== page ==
The humanitarian crisis being inflicted on the people of Yemen is only getting worse. Over 2000 people have died in the Saudi-led bombardment that, according to the World Health Organisation, has left over one million people displaced. The long term consequences are likely to be no better; the UN has warned that over 20 million civilians are in need of urgent assistance. The situation has been exacerbated by a Saudi imposed blockade that is stopping food and other basic essentials from reaching those in need.
One thing was very striking at the recent Royal United Services Institute (RUSI) Land Warfare Conference, where current British Army personnel including top brass and Ministry of Defence officials were heavily present. The issue of replacing Trident, the UK’s sea-based nuclear deterrent, was not discussed at all.
This conference was taking place a few months ahead of Conservative plans to renew the deterrent like for like. This was guaranteed by the party’s victory at the general election in May, and has since been reaffirmed by Michael Fallon, the defence secretary.
Yet when it comes to Trident, the British military are “split on this issue as never before”. That was the conclusion of a report by the Nuclear Education Trust and Nuclear Information Service that was published at the end of June. So why the difference in views?
2015 is the hundredth anniversary of one of the most important, yet little remembered, years in the history of Britain and her armed forces. Often overshadowed by the rush to war in 1914 and the momentous offensive on the Somme in 1916, the battles that the British Expeditionary Force fought on the Western Front in 1915 (as well as the tragic Gallipoli campaign in the Mediterranean), were a key stage in the development of modern warfare.
In France and Belgium, the British fought in a variety of offensive and defensive actions throughout the year, most notably at Neuve Chapelle (10-12 March), Aubers Ridge (9 May), Second Ypres (22 April – 25 May), Festubert (15-27 May) and Loos (25 September – 13 October). Of these, the battle of Loos was the biggest. When it was fought it was the largest land battle in British military history, witnessing the first British use of poison chlorine gas (in bulky cylinders placed in the front line), and the debut of elements of Lord Kitchener’s New Army (composed of citizen volunteers), which had been raised after the outbreak of war. It was also the first time the British experienced the huge cost of major continental campaigns, suffering over 60,000 casualties in little over three weeks – with, on average, British divisions suffering a higher number of men killed in action than would be seen on the infamous 1 July 1916, ‘the first day on the Somme’. Yet this remains largely unknown.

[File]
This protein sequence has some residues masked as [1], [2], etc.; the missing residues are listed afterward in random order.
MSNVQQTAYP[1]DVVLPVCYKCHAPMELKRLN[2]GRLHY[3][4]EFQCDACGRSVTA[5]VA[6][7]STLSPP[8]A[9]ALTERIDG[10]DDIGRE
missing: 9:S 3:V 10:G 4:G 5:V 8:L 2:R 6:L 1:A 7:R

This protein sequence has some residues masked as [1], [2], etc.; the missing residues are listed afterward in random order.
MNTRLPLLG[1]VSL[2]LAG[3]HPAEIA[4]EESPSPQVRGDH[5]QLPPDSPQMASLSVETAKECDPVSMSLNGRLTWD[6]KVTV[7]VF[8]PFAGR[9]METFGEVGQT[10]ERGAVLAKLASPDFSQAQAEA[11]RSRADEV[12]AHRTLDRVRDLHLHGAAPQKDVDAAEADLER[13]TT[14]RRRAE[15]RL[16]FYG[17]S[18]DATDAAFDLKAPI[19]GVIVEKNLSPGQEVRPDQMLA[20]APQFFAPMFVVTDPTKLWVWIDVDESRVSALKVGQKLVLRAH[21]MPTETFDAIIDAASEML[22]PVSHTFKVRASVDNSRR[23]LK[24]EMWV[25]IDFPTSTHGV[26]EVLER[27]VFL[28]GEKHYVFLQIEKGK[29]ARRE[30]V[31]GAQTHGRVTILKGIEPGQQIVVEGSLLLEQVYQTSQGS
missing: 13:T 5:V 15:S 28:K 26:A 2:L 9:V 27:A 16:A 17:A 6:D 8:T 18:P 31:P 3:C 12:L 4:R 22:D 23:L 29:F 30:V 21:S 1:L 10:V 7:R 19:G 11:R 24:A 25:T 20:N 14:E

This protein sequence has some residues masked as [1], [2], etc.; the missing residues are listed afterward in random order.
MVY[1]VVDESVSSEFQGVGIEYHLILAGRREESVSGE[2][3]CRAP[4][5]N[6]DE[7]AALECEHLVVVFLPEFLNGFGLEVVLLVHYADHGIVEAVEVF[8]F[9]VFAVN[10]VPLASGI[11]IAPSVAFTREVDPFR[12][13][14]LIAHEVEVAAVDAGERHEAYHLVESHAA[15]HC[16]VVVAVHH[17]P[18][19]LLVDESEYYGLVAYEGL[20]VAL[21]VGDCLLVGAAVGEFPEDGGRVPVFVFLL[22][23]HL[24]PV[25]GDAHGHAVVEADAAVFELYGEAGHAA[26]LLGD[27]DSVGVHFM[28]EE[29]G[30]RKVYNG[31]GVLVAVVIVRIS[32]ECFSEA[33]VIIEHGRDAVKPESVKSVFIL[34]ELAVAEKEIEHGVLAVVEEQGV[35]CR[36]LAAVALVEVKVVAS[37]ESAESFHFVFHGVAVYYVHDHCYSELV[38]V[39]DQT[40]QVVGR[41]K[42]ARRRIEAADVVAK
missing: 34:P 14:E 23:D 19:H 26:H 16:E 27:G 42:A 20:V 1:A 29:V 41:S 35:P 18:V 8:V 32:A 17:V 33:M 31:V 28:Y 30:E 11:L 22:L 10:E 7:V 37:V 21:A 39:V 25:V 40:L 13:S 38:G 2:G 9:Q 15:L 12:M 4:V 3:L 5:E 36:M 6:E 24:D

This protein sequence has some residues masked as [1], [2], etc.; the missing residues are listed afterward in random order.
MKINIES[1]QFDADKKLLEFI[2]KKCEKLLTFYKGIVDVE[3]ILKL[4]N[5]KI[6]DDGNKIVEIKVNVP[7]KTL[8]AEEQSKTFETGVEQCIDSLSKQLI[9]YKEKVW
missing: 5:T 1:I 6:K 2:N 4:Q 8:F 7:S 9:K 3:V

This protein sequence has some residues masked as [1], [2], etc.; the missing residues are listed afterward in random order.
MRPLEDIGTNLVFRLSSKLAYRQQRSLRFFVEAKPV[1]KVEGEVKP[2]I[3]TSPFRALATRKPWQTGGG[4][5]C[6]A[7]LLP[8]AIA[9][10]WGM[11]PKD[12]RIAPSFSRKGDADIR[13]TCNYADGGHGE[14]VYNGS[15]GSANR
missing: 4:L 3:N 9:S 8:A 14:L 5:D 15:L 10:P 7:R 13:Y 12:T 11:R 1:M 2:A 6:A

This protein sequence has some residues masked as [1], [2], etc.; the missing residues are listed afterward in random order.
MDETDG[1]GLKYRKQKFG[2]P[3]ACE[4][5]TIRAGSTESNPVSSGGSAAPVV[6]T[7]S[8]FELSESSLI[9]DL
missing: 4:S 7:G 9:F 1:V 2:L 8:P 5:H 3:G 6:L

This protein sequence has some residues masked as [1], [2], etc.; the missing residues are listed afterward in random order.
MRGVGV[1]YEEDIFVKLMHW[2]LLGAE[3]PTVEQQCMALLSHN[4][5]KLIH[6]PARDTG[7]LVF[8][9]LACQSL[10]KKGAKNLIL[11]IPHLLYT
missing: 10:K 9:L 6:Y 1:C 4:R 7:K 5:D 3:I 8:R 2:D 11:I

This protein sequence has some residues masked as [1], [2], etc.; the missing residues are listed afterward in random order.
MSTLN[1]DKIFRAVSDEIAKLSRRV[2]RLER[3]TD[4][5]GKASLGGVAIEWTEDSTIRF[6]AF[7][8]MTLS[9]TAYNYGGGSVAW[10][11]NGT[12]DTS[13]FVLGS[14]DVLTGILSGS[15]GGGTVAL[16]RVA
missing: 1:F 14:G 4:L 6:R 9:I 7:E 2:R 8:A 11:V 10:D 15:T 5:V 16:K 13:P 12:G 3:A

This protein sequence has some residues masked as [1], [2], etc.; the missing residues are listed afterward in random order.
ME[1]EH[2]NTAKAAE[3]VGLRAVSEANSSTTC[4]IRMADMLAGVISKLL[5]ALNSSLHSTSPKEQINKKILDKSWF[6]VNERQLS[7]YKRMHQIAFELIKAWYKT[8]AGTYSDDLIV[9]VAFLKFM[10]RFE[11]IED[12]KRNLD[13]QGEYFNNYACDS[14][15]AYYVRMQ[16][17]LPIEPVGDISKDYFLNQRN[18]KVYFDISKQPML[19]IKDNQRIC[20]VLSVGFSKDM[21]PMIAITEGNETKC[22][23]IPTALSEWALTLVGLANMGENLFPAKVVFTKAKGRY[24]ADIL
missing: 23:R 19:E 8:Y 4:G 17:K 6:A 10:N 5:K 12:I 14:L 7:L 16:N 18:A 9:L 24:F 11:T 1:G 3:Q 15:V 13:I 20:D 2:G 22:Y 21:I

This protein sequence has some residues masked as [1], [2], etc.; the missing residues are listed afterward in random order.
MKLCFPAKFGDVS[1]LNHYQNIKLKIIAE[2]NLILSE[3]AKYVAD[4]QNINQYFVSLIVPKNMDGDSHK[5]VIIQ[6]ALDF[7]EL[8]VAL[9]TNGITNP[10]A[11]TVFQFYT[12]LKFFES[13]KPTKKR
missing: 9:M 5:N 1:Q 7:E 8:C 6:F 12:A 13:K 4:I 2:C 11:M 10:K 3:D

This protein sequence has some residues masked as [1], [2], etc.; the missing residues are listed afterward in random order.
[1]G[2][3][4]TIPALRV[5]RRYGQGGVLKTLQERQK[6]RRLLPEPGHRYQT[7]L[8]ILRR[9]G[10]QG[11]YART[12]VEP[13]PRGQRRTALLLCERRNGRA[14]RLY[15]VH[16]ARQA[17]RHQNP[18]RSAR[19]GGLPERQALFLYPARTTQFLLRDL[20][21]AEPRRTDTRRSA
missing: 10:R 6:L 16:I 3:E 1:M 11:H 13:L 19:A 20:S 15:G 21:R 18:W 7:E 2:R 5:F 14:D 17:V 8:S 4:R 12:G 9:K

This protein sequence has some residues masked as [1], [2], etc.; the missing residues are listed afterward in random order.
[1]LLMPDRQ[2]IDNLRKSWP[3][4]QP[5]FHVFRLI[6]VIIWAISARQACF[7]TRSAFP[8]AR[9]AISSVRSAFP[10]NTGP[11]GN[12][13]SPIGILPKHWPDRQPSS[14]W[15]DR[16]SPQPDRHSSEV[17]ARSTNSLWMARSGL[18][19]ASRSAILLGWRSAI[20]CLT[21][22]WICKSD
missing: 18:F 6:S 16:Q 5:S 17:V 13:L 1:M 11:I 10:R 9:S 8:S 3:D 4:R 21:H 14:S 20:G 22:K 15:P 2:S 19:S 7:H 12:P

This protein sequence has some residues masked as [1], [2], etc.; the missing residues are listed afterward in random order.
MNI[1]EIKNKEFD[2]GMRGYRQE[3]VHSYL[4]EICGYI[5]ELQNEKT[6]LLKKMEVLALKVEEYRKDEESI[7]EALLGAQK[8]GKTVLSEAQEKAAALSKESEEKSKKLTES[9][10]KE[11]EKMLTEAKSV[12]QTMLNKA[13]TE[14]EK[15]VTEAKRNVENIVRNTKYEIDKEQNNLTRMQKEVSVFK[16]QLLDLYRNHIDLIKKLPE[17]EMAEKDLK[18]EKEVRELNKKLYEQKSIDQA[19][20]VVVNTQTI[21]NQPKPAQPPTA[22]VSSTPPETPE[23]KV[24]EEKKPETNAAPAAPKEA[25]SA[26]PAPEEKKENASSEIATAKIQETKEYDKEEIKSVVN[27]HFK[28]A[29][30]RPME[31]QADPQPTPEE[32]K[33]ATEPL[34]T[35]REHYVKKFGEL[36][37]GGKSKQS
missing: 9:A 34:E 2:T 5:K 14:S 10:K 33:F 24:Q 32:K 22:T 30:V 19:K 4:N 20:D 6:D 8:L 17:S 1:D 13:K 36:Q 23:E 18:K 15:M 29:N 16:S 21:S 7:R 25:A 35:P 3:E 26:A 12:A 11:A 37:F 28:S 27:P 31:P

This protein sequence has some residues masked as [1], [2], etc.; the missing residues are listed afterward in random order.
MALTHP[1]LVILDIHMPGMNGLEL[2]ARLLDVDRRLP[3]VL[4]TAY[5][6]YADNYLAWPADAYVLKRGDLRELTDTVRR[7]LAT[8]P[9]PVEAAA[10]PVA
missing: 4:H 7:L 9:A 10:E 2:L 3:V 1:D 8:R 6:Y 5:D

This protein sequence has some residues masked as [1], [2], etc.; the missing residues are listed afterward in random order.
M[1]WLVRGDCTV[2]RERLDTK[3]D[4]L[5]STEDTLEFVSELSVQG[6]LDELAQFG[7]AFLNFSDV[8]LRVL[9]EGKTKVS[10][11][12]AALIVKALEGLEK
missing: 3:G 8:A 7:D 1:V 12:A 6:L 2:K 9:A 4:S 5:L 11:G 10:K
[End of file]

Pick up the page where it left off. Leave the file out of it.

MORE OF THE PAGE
Trafalgar Square, central London. More than 3,000 people are in attendance at the “Rally for Islam.” A notorious firebrand near Nelson’s Column calls for jihad against Britain. Thunderous cheers roll through the crowd and echo ominously toward Whitehall. Placards demand the assassination of the British prime minster and other Western heads of state. The speaker avows that he will not rest until the black flag of Islam flies over Downing Street. He further declares that British citizens are legitimate targets in the imminent holy war because Britain assisted in the destruction of the Caliphate in 1924.
PARIS – While Europe’s citizens largely support the establishment of a common security and defense policy, most European leaders have demonstrated a clear lack of interest in creating one – including at last month’s European Council meeting. What accounts for this paradox?
One possible explanation is that financially strained European governments lack the means to fulfill their citizens’ expectations. But that is unconvincing, given that the issue was framed in almost identical terms three decades ago, when budgetary constraints were not a problem. In fact, it could be argued that such constraints should spur, not impede, the creation of a European defense structure. After all, member countries would then be able to pool their resources, harmonize programs, and rationalize costs, thereby reducing individual governments’ financial burden.
Another, far more credible explanation is that Europeans’ interpretations of “a more active and stronger security policy” differ widely. Indeed, current discussions in Europe concerning the use of force are dominated by three main perspectives, championed by France, the United Kingdom, and Germany.